Ethics or morality (these are the same thing) concern when actions are wrong, permissible (or not wrong) or obligatory (wrong to not do). These might seem like hard to define concepts, but we can remember these observations below to begin better understanding what we mean by them:
- Just because an action is illegal doesn’t mean
it’s wrong, and just because an action is legal doesn’t mean it’s
permissible. Ethics and the law are different.
- Just because a community approves of an action
doesn’t mean it’s permissible, and just because a group of people
disapproves of an action doesn’t mean it’s wrong.
- Just because an individual approves of an action or likes doing it (or it benefits themselves) doesn’t mean it’s permissible, and just because an individual disapproves of an action doesn’t mean it’s wrong.
- Although perhaps more controversially, even if there is a God, God’s saying an action is wrong doesn’t make that action wrong, it’s the reasons why God would say it’s wrong (e.g., if God says that kicking babies is wrong and that we shouldn’t kick babies, that’s because kicking babies is wrong: it hurts them and is disrespectful of them, and more). (Related: see "Moral Arguments and the Bible").
Often when people think of ethics, it’s controversial, much-disputed issues that come to mind. There are hard ethical issues, but there are also relatively easy issues, and we can use these issues to develop some general ideas about when actions are wrong, and when they are not wrong, that can help us better think about with harder issues. These general ideas or explanations are ethical theories.
To begin developing ethical theories, we can begin with this activity:
- Make a list of actions that you think are obviously and
obviously and uncontroversially wrong, and that almost everyone would
- Make a list of actions that you think are obviously and
obviously and uncontroversially at least permissible, or just good
actions, and that almost everyone would agree.
Take some time to develop these lists.
After you develop your lists, think about what explains the patterns of these lists. For simplicity, we can focus on the “wrong” list (although this is a bit depressing!).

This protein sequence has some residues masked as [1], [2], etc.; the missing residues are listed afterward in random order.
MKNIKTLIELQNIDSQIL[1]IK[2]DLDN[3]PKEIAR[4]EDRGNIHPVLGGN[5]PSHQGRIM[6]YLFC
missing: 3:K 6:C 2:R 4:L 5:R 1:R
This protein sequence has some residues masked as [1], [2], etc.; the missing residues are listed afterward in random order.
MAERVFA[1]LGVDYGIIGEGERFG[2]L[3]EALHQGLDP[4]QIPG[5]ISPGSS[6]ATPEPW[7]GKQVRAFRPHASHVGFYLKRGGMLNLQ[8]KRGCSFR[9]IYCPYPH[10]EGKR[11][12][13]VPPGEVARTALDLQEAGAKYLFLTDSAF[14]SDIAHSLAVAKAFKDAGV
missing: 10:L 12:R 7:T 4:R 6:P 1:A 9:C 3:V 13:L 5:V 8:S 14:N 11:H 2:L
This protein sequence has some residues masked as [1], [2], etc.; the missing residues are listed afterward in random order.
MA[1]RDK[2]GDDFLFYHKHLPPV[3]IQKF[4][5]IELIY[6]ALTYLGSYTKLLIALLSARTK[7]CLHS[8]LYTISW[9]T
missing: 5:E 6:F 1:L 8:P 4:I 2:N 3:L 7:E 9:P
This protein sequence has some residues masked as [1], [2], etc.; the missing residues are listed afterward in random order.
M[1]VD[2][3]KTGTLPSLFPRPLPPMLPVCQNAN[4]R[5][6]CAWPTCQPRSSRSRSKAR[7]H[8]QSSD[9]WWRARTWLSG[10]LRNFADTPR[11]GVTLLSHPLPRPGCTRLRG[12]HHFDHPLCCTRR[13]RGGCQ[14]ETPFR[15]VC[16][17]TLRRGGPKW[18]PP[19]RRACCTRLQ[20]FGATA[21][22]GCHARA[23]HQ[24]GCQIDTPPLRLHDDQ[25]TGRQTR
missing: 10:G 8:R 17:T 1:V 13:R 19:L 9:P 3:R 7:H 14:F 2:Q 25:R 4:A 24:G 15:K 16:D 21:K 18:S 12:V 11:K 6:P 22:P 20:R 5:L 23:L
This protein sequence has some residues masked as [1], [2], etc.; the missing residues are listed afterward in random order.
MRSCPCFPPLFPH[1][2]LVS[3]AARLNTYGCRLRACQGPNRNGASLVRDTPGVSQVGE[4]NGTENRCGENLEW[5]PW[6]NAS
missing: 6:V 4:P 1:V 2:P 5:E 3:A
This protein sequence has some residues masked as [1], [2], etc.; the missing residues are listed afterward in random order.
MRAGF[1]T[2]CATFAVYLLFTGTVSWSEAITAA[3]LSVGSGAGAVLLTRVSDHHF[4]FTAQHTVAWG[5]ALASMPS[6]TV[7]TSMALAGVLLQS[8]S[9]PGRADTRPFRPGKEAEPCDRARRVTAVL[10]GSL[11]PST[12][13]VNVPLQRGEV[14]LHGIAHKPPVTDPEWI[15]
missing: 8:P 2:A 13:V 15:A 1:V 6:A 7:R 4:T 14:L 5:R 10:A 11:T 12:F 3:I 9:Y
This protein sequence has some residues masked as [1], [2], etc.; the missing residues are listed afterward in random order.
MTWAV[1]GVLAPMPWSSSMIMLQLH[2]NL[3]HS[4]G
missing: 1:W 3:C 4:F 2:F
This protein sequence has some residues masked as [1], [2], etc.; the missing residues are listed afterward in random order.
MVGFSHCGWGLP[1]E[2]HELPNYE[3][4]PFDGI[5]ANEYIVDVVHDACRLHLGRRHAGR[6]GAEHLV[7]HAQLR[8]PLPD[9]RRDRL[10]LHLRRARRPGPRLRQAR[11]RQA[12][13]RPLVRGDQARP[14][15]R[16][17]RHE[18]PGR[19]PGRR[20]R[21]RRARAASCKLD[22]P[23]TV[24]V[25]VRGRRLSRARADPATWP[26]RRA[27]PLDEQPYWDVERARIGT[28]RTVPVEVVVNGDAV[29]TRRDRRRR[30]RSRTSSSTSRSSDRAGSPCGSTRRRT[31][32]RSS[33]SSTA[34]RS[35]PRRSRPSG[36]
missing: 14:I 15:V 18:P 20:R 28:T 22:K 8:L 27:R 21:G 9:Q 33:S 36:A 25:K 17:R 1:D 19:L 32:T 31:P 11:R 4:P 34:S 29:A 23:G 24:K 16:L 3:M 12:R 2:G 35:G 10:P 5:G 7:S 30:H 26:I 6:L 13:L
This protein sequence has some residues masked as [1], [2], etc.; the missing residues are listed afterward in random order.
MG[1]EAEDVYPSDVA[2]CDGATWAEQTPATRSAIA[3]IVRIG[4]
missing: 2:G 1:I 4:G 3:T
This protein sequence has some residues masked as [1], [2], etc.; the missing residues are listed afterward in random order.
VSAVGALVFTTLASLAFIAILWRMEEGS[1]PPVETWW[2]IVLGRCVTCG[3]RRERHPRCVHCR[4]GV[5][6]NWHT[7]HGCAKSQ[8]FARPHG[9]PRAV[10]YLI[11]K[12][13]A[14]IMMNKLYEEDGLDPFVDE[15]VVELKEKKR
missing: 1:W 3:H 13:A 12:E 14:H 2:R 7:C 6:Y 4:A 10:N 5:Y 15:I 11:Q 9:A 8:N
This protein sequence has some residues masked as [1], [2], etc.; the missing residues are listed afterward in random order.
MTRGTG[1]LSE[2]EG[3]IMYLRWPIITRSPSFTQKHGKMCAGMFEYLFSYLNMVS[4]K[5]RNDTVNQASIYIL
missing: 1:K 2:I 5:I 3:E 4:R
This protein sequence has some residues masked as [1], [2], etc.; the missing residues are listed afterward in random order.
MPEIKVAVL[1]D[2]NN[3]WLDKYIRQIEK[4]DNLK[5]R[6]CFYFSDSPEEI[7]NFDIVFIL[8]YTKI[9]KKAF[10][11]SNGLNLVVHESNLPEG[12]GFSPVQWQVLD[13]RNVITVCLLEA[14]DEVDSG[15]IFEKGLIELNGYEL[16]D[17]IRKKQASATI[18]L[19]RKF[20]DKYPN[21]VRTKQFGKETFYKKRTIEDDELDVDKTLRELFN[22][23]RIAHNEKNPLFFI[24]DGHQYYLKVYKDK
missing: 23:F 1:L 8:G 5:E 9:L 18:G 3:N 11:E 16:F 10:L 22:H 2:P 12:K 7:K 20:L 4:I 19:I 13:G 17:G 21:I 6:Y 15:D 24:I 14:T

The questions are these: why are the wrong actions on the “wrong” list? What is it about them that makes them belong on that list? And what makes the not wrong actions belong on the not wrong list?
Answers here are the basis of moral or ethical theories, which try to state, in general, why actions are wrong, or what makes wrong actions wrong, and the same about right actions.
Here are the
basics of some influential theories:
- Consequentialism: wrong
actions are actions that do not cause the best possible consequences for
everyone affected by the action. What’s a bad consequence for someone?
At least, pain, suffering and other types of harms and bad things for
them, that makes the person worse off in some important way. So, consequentialists are apt to judge actions as
wrong when the person doing the action could have done something else that
produces better overall consequences.
- Rights theories:
wrong actions are actions where someone’s rights have been violated, such
as their right to life, the right to their body, their rights to make
informed decisions about important matters about their lives and, in
general, a right to be treated with respect, as a valuable person. To violate someone’s rights is often to “use
them,” without regard to their input or preferences. Those who appeal to
rights are apt to think that when anyone’s rights are violated, the action
is likely wrong.
- “Golden rules”:
wrong actions are ones where the person doing the action wouldn’t agree to
that type of action being done to them. Advocates of the golden rule
expect people to act in ways they want or are willing for others to act:
that’s only fair.
- Judging actions behind the “Veil of Ignorance”: this idea is that if you wouldn’t
agree to something being done if you didn’t know who you were, then that
action is wrong. The imaginary perspective where you don’t know
who you are is called being “behind the veil of ignorance.” So, for
example, nobody would agree to racist laws if they didn’t know their
own race, because they might wind up being victims of those racist
laws. So this perspective sees wrong actions as ones that would be
rejected if we eliminated any source of potentially self-serving bias. We can also interpret this idea as actions
are wrong when they violate rules that we would all choose if we were
setting up a society or creating a “social contract.”
while “justice” sometimes seems like a nebulous, “who can judge?” sort of
concern, it can be made concrete in a number of ways. First, something tends
to be unjust when one group or individual benefits (without their
agreement) at the expense of another, or when one group or individual is
treated differently from others for no relevant, justifying reason:
in other words, like groups and individuals must be treated like anyone
else, unless there is a good reason to treat them differently, or else
there is an injustice.
These are some of the most important general ideas about ethics, stated in very brief, underdeveloped ways (more developed, but still brief, versions of many of these are available here at 1000-Word Philosophy: An Introductory Anthology: in particular, you should read the essays on Consequentialism, Deontology: Kantian Ethics, Ubuntu: African ethics and John Rawls’ Theory of Justice: for each theory, how might it explain why the actions on your list of wrong actions are wrong?). Of course, they can and should be developed in greater detail and the various strengths and weaknesses of each, and combinations of views, identified.
But how do these ideas - these basic versions of common moral theories - seem to you? And how do they relate to your lists? How can they be related to, or applied to, any other ethical questions to try to figure out what’s wrong and what’s not wrong?